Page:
Biological & Soft Matter Seminar: Growth-laws for unicellular organisms from ribosome biogenesis

Dr. Sarah Kostinski, TAU

28 October 2020, 11:00 
Biological & Soft Matter Seminar




Ribosomes generate all proteins in a cell, including their own ribosomal proteins. Previous work on bacteria showed that ribosomal protein production imposes a bound on cellular growth rates, since cell doubling requires a commensurate doubling of ribosomes. However, ribosomes are made not only of protein, but also of ribosomal RNA (rRNA). We obtain a new speed limit on cell growth which originates in the generation of ribosomal RNA [1]. A comparison with E. coli data reveals that the bacterial ribosome's 1:2 protein-to-RNA mass ratio uniquely maximizes cellular growth rates as permitted by both bounds. This observation leads to a growth-law involving RNA polymerases, and an invariant of bacterial growth. Similar arguments for Eukarya lead to several new growth-laws [2]. Despite the greater complexity of that domain of life, the predictions are consistent thus far with available data for the model organism S. cerevisiae.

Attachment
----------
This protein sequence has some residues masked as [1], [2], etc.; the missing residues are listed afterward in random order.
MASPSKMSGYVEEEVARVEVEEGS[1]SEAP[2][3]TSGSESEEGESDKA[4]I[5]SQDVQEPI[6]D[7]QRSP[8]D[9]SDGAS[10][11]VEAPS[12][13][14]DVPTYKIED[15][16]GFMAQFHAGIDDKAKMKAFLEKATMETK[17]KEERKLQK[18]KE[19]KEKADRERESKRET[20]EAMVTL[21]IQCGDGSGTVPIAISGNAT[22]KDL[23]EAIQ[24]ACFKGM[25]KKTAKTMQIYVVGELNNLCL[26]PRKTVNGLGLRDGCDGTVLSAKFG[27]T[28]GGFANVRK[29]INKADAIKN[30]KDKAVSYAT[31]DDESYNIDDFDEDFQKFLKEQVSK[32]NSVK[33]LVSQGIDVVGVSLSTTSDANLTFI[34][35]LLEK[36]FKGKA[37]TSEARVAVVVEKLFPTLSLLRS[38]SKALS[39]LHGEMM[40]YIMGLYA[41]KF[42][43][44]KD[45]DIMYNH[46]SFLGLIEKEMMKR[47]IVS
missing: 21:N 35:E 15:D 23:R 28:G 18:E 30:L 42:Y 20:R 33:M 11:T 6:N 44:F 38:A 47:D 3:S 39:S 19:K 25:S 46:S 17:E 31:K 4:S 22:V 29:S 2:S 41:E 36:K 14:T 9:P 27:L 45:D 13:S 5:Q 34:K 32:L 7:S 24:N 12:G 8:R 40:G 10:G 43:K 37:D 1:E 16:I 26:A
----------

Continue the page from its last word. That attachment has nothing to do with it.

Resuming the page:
[1] S. Kostinski and S. Reuveni, "Ribosome composition maximizes cellular growth rates in E. coli," Phys. Rev. Lett. 125, 028103 (2020).

[2] S. Kostinski and S. Reuveni, "Growth-laws and invariants from ribosome biogenesis in lower Eukarya," arXiv:2008.11697 (2020).



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